The Energy Department and University of Maine announced today the launch of the nation’s first grid-connected offshore floating wind turbine prototype off the shore of Castine, Maine. The 65-foot-high prototype is the world’s first concrete-composite floating wind turbine to be deployed. It is only one-eighth the size of a planned 6-megawatt, 423-foot rotor diameter design that will anchor a larger wind farm planned by the University of Maine-led DeepCwind Consortium.
The chairman of the Federal Energy Regulatory Commission said today that he’s stepping down because he has been there “a long time” and has managed to push through major reforms in grid planning and oversight of the energy markets. “I’ve been there seven years, which is a long time for a FERC commissioner,” Chairman Jon Wellinghoff said during an interview with C-SPAN’s “Washington Journal.” “I think it’s time to move on, look for other opportunities and sort of turn it over to the next group.”
A former Nevada consumer advocate, Wellinghoff came to FERC to fill a vacant seat in 2006 with the backing of Senate Majority Leader Harry Reid (D-Nev.). He was reconfirmed in 2008 for a full five-year term as a commissioner, and Obama tapped him in March 2009 to become chairman — a step that didn’t require Senate confirmation. His current term expires June 30. It remains unclear whether Obama will tap a sitting Democratic FERC commissioner — Cheryl LaFleur or John Norris — to take the commission gavel or whether he will pick an outsider.
Berkshire Hathaway’s MidAmerican Energy utility said Wednesday that it will buy Nevada electric and natural gas company NV Energy for $5.6 billion as it expands its footprint in the energy sector. MidAmerican has been aggressively investing in renewable energy projects in recent years, and the companies expect that MidAmerican’s experience will help NV Energy develop renewable projects in Nevada, which has vast solar, wind and geothermal resources.
The Obama administration announced today it has granted final approval of the Alta East Wind Project in Southern California that includes a first-ever authorization allowing the project proponent to injure or kill an endangered condor during the 30-year life of the project. The Bureau of Land Management’s announcement that it has approved a record of decision (ROD) and plans to issue a right of way grant authorizing the 153-megawatt project touched off a wave of concern among environmental groups, who fear that authorizing the “take” of a California condor could set a dangerous precedent.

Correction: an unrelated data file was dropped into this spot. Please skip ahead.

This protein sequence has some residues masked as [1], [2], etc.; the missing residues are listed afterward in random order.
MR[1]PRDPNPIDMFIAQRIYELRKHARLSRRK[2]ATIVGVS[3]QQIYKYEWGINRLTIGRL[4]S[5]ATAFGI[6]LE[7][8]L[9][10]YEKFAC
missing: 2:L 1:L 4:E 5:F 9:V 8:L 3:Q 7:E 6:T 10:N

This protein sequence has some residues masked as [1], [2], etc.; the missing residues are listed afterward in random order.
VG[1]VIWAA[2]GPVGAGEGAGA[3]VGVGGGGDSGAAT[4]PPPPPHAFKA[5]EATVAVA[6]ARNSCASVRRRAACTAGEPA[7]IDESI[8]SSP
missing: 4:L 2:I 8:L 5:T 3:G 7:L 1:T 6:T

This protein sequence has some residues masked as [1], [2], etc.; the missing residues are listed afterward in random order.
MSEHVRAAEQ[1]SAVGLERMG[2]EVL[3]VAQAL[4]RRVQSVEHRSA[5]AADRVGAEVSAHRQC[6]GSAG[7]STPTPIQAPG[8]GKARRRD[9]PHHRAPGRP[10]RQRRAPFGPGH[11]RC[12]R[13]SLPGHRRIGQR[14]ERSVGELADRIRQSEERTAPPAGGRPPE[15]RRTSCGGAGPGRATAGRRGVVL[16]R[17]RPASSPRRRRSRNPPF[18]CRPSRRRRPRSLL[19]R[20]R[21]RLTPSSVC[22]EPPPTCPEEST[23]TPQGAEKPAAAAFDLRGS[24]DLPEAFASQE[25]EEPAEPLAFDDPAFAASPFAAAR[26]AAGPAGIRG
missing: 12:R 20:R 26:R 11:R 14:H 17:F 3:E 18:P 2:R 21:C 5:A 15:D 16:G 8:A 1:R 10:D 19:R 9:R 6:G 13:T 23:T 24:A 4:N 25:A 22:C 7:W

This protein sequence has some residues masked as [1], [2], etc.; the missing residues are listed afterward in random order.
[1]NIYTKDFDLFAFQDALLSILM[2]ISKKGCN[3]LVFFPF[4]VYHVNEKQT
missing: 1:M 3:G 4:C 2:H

A House Republican has updated his recurring energy bill this year to include a phaseout of a key renewable energy tax credit, marking the first inclusion in formal legislation of an idea the wind industry floated last year. Rep. Mac Thornberry (R-Texas) introduces his “no more excuses” energy bill every Congress, outlining a lengthy wish list of policies for oil, natural gas, nuclear and renewable energy, including calls to allow expanded oil drilling on federal lands and waters and to extend targeted renewable electricity and alternative fuel tax credits.
Grant Schmitz can’t remember exactly what triggered his interest in engineering. But it might have been family vacations to Colorado as a child. Schmitz, now 24, can remember traveling there from his home in Audubon, Iowa, in the late 1990s and walking over the Royal Gorge Bridge. He was fascinated with how one of the world’s highest suspension bridges, at more than 950 feet above ground, could safely span the gorge.
The California condor’s slow 20-year climb back from the brink of extinction has long been a fragile not-quite-success story in the conservation world. So when the news came on Friday that developers of a wind-energy project near the Mojave Desert would not face criminal charges if the blades killed a single condor, environmental groups expressed grave concern.
Groups are pushing back against proposed legislation in Colorado that would eliminate a renewable energy incentive. The incentive change is a response, in part, to a pending federal lawsuit filed in 2011 that questions its constitutionality.
The U.S. wind energy sector could add as much as 20,000 megawatts of new generation between 2012 and 2016 as developers take advantage of new Treasury Department rules that make new wind farms eligible for federal tax benefits through the end of 2013. The projections, released yesterday by the Department of Energy’s Energy Information Administration, account for January’s extension of the production tax credit for wind power and subsequent guidance from the Internal Revenue Service giving clear direction to developers on how a project must qualify for the PTC.